Inside each seed there is an embryonic plant. A seed contains the next generation of the plant it comes from and, as such, the plant goes to great lengths to ensure the survival of the seed.
Every seed is different and some are large, some small. Some have adaptations to enable them to survive long journeys by sea whilst others need to germinate almost as soon as they fall to remain viable. Whatever the adaptation a seed has similar basic anatomy.
First there is the endosperm. This feeds the developing embryo and also provides nutrition to the germinating plant. It takes a lot of energy for new growth on germination and so the endosperm provides a rich source of proteins and fats. The embryonc leaves are called the cotyledons (developing from the hypocotyl) and these are identifying characteristics with monocotyledons having one seed leaf and dicotyledons possessing two. The cotyledons always grow toward light and will turn green almost as soon as they emerge so they can begin the process of manufacturing food for the plant.
As well as the embryonic leaves, there is the radicle which always grows towards gravity and becomes the root of the seedling.
Surrounding the seed is the seed coat or testa. This protects the seed from water, cold and often is thick enough to allow the seed to be dispersed by passing through the gut of an animal or bird with no harm being done to the contents.The testa contains tiny pores which allow water in for germination. These pores may initially be blocked by chemicals which prevent germination.These are slowly washed away until the pores are open and this helps temperate climate seeds to germinate only after a period of cold and wet (winter).Some seed coats have chemicals which are only taken away br burning, such as in bush fires or forest fires. This ensures they germinate into the fesh, fertile ash andget a head start on rival plants.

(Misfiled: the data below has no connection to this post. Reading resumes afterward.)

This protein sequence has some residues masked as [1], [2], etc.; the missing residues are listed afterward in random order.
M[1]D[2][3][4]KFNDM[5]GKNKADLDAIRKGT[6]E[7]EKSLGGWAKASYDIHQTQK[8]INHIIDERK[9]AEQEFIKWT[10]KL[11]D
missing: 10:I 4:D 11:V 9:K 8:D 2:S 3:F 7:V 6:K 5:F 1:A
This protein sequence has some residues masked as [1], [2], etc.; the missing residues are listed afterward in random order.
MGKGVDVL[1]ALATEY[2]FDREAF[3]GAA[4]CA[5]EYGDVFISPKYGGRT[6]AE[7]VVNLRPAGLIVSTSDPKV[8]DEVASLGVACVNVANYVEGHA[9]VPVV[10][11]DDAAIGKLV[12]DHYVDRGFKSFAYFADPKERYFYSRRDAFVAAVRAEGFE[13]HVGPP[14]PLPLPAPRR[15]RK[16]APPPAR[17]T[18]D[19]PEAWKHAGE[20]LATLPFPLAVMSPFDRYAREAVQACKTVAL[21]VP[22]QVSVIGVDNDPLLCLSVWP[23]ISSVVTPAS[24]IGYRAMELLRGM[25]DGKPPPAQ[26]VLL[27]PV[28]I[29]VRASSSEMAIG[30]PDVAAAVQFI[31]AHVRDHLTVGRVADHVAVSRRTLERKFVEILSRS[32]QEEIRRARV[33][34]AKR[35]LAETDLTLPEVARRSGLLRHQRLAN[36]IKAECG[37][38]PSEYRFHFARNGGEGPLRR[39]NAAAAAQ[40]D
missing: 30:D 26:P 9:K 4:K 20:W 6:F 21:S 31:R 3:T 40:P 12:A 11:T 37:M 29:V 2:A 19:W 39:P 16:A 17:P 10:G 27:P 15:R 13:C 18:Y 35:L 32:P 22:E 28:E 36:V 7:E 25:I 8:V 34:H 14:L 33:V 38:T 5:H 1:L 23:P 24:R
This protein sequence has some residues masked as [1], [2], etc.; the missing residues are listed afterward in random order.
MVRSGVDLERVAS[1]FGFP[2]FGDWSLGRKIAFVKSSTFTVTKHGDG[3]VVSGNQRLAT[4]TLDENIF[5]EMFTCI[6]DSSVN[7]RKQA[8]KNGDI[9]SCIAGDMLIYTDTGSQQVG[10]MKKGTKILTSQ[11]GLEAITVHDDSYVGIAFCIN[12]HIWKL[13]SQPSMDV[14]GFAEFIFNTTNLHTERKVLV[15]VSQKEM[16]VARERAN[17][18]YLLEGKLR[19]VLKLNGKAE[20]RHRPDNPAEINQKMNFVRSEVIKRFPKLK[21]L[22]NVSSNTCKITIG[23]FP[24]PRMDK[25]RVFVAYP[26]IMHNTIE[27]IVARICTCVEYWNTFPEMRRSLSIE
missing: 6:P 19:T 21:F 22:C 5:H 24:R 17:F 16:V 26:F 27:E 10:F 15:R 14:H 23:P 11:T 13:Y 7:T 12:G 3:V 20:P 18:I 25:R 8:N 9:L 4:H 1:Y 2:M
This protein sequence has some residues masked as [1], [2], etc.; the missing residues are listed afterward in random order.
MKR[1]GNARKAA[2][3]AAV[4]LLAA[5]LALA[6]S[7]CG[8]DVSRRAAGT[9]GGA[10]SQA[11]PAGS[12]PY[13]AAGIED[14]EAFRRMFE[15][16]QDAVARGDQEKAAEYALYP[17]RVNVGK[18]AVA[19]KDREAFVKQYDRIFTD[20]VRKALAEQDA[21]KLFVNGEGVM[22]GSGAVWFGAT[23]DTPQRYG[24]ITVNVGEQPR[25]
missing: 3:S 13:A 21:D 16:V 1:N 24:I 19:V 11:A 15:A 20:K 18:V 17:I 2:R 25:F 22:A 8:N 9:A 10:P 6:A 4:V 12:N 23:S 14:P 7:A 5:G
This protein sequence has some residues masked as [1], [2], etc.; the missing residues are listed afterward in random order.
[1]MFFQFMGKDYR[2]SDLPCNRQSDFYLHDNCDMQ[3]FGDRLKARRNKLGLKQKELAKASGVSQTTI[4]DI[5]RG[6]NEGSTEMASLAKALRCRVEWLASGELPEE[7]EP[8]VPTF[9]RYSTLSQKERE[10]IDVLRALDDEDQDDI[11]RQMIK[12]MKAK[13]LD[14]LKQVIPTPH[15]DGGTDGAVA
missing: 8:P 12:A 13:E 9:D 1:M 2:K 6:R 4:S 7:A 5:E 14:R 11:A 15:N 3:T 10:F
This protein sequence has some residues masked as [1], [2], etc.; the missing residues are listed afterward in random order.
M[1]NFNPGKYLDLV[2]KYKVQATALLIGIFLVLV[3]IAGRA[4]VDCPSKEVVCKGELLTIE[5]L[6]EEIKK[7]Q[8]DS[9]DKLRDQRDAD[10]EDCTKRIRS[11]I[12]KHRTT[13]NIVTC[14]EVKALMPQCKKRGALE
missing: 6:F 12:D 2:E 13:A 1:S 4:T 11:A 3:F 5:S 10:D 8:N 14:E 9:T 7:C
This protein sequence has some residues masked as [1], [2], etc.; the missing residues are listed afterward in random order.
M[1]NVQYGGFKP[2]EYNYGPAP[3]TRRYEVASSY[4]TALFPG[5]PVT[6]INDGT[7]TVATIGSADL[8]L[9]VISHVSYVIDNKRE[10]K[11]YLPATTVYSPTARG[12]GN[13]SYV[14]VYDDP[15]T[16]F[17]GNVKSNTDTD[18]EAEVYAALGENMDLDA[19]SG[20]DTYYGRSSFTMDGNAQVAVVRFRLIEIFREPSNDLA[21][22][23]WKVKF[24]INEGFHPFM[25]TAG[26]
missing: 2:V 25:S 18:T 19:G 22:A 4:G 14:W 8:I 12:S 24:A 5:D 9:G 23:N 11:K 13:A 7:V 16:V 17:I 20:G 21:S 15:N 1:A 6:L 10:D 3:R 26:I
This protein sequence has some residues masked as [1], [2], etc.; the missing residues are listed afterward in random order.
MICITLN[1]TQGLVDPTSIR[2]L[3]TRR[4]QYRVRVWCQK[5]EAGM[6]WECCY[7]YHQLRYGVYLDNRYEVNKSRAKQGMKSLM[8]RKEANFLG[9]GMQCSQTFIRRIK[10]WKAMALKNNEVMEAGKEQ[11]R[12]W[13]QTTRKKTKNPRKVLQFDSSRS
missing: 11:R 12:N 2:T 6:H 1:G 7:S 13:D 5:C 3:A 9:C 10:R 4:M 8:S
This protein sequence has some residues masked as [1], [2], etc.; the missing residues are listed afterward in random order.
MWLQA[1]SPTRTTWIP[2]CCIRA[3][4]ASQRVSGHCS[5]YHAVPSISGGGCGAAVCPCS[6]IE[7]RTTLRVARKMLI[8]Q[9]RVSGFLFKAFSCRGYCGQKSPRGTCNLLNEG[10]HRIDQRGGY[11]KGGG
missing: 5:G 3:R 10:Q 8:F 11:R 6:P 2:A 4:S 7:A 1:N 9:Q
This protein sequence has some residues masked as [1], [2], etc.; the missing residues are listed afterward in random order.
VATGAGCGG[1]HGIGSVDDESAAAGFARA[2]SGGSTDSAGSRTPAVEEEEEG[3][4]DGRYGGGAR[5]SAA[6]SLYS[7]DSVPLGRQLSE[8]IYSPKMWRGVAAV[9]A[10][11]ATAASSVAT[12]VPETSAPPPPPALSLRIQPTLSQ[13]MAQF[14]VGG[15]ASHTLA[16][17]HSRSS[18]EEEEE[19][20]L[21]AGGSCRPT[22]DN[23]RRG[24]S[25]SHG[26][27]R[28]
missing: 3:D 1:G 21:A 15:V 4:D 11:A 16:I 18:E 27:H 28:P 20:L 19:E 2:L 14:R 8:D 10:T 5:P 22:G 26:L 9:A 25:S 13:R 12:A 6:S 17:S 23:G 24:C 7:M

Seeds often require a period of cold before germination and we mimic this using stratification by placing them for a period in a cold place like a fridge.This tricks the plant into thinking it has had a winter and so iterates as soon as it is taken to a warmer environment.
So, contained in the largest and tiniest seed is the embryonic next generation of that plant. Seeds are precious and plants go to great lengths to ensure their seeds can survive.
Of course, seeds also contain the genetic information a plant needs so it grows to be the species it has been bred from, or a hybrid if the cross has been between two related parents. It s this perhaps which makes seeds most special. Many plants can reproduce assexually but the offspring will be clones of the parents.
Seed production means the embryonic plant has genetic information from two parents and so adaptations can occur through anomalies which survive, enabling plants to do what they do best – grow and adapt to our ever changing environment.